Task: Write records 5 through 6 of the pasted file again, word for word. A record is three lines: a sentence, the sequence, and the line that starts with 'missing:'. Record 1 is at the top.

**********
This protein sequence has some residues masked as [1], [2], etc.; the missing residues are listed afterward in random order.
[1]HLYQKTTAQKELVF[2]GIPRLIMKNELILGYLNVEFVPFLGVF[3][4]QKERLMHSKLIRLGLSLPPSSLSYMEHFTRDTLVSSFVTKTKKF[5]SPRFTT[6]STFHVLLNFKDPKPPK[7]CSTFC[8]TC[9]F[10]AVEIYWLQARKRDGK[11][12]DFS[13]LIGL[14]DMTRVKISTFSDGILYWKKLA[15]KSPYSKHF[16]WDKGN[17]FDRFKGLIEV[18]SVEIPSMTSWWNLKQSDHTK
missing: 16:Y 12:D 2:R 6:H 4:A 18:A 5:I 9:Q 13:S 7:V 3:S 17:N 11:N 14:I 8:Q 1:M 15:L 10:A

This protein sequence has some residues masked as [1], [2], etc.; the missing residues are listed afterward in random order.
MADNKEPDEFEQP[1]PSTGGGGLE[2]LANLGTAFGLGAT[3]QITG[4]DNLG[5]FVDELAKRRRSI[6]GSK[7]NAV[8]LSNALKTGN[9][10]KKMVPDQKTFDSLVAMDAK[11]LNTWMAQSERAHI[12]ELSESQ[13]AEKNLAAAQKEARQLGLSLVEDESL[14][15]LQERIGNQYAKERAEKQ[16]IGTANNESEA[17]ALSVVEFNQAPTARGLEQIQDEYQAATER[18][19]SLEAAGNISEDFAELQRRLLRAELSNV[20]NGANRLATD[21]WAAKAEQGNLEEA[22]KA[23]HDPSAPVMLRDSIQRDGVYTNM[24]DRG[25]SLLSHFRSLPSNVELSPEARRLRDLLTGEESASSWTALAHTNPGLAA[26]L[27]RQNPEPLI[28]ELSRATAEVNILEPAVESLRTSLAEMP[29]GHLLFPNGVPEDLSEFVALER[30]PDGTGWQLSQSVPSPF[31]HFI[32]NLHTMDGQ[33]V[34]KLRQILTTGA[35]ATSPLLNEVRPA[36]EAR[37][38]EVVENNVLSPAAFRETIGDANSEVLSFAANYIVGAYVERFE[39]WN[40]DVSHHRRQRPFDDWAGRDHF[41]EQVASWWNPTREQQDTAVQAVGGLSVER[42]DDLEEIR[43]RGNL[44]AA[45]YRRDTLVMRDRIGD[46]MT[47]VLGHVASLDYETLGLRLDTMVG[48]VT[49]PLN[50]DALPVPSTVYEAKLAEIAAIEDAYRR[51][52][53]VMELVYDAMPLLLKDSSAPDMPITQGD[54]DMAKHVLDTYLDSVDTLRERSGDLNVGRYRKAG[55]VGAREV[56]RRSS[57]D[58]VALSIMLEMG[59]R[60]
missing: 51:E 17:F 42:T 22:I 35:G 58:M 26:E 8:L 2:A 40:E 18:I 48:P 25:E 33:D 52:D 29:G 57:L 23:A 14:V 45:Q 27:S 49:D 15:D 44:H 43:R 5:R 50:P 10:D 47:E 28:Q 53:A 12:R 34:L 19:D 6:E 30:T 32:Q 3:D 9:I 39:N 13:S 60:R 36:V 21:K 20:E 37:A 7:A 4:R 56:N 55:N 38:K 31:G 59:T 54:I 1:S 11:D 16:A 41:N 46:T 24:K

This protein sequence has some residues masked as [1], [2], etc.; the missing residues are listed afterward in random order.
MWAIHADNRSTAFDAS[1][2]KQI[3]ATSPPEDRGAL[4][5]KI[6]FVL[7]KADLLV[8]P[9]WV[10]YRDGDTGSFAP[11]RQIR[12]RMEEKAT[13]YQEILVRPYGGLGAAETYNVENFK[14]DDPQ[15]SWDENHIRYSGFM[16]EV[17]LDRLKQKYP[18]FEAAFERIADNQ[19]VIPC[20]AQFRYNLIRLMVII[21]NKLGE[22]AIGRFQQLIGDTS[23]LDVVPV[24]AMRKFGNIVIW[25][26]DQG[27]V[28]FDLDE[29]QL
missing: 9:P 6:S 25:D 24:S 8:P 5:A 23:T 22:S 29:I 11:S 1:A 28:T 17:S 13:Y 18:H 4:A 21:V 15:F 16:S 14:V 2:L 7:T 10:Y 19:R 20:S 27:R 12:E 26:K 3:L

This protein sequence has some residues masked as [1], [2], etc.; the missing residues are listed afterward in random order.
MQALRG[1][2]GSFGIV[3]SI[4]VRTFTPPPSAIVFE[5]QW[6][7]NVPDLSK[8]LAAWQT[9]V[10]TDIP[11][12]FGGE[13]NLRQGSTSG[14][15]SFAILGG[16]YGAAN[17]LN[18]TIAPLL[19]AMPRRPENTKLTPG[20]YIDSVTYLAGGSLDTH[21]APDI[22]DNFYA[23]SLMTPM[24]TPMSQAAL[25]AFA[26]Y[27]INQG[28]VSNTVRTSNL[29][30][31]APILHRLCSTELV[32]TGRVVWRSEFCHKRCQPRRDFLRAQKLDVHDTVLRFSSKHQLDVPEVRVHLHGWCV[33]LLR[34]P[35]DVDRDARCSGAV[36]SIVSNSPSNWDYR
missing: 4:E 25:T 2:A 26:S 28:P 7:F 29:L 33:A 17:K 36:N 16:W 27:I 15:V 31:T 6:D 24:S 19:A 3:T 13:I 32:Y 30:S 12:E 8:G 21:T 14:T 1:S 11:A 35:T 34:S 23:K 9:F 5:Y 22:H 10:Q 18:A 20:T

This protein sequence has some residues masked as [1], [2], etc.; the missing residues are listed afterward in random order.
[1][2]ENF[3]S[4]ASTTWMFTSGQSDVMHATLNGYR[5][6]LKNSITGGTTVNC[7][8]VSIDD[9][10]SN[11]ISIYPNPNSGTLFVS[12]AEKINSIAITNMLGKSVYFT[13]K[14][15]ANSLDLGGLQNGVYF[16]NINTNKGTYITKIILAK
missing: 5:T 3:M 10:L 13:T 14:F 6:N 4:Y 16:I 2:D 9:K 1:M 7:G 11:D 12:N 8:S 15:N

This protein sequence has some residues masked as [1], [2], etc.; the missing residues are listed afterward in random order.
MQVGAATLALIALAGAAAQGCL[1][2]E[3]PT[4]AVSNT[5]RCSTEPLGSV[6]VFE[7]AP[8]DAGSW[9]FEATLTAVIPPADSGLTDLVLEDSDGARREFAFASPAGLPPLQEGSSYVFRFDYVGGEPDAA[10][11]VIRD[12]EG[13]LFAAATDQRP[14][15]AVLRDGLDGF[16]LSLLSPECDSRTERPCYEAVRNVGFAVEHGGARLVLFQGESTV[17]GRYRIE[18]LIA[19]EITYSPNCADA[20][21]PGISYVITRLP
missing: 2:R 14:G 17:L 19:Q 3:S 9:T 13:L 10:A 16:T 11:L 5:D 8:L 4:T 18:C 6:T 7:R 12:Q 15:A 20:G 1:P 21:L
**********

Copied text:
This protein sequence has some residues masked as [1], [2], etc.; the missing residues are listed afterward in random order.
[1][2]ENF[3]S[4]ASTTWMFTSGQSDVMHATLNGYR[5][6]LKNSITGGTTVNC[7][8]VSIDD[9][10]SN[11]ISIYPNPNSGTLFVS[12]AEKINSIAITNMLGKSVYFT[13]K[14][15]ANSLDLGGLQNGVYF[16]NINTNKGTYITKIILAK
missing: 5:T 3:M 10:L 13:T 14:F 6:N 4:Y 16:I 2:D 9:K 1:M 7:G 11:D 12:N 8:S 15:N

This protein sequence has some residues masked as [1], [2], etc.; the missing residues are listed afterward in random order.
MQVGAATLALIALAGAAAQGCL[1][2]E[3]PT[4]AVSNT[5]RCSTEPLGSV[6]VFE[7]AP[8]DAGSW[9]FEATLTAVIPPADSGLTDLVLEDSDGARREFAFASPAGLPPLQEGSSYVFRFDYVGGEPDAA[10][11]VIRD[12]EG[13]LFAAATDQRP[14][15]AVLRDGLDGF[16]LSLLSPECDSRTERPCYEAVRNVGFAVEHGGARLVLFQGESTV[17]GRYRIE[18]LIA[19]EITYSPNCADA[20][21]PGISYVITRLP
missing: 2:R 14:G 17:L 19:Q 3:S 9:T 13:L 10:A 16:T 11:L 5:D 8:L 4:T 18:C 6:T 7:R 12:Q 15:A 20:G 1:P 21:L